English Civil War Carbine and its x-ray that reveals extensive repair to woodworm damage.

English Civil War carbine

The question

Prior to being despatched on loan to another museum, all artefacts undergo thorough examination, conservation and recording in the conservation lab. Frequently, scientific investigation is requested during this process.

In this instance the conservator was concerned that heavy restoration of the stock of this firearm had been carried out and that the treatment had been deliberately hidden.

This contrasts with contemporary conservation ethics whereby any intervention is made clearly identifiable. X-radiography was used to examine the object to find out what had been done to it.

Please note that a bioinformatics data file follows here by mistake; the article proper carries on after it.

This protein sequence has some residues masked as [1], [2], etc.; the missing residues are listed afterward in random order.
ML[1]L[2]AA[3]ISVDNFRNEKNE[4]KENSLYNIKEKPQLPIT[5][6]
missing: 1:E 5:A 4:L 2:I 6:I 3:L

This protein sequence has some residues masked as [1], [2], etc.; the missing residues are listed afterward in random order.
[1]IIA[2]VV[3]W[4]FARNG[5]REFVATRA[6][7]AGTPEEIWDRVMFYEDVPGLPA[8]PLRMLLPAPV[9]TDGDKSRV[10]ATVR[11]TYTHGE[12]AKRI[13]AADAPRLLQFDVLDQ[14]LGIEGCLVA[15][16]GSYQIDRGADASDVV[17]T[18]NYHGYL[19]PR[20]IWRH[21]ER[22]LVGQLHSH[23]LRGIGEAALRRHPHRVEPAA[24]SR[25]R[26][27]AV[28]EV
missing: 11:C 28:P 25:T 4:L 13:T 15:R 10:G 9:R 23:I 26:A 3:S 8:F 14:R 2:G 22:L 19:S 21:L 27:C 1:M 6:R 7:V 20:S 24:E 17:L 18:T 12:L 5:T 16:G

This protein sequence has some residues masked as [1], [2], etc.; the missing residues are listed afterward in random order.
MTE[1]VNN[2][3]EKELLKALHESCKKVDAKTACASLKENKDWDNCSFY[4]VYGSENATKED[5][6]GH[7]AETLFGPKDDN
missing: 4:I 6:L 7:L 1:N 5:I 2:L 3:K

Results of analysis

The appearance of the X-radiograph led to this object being nicknamed the spotty gun. This carbine has suffered from extensive woodworm attack. The flight holes have been filled with high density filler which show as white on the X-radiograph.


Objects in the Museum’s collection may have undergone heavy restoration, for which no record survives. X-radiography may enable this to be identified and remedial care applied.


The immediate result of this study was to find another similar gun, but in sounder condition, for the loan. The study has featured in several presentations on the use of X-radiography and remains a favourite with groups of young people being taught about conservation.

Did you know?

World's biggest bore!

The largest bore gun ever built fired a cast iron ball weighing around 1 tonne, measured 3 ft in diameter, contained 215kg of gunpowder, and fired to a range of 2.4 km (1.5 miles). It is on display at Fort Nelson.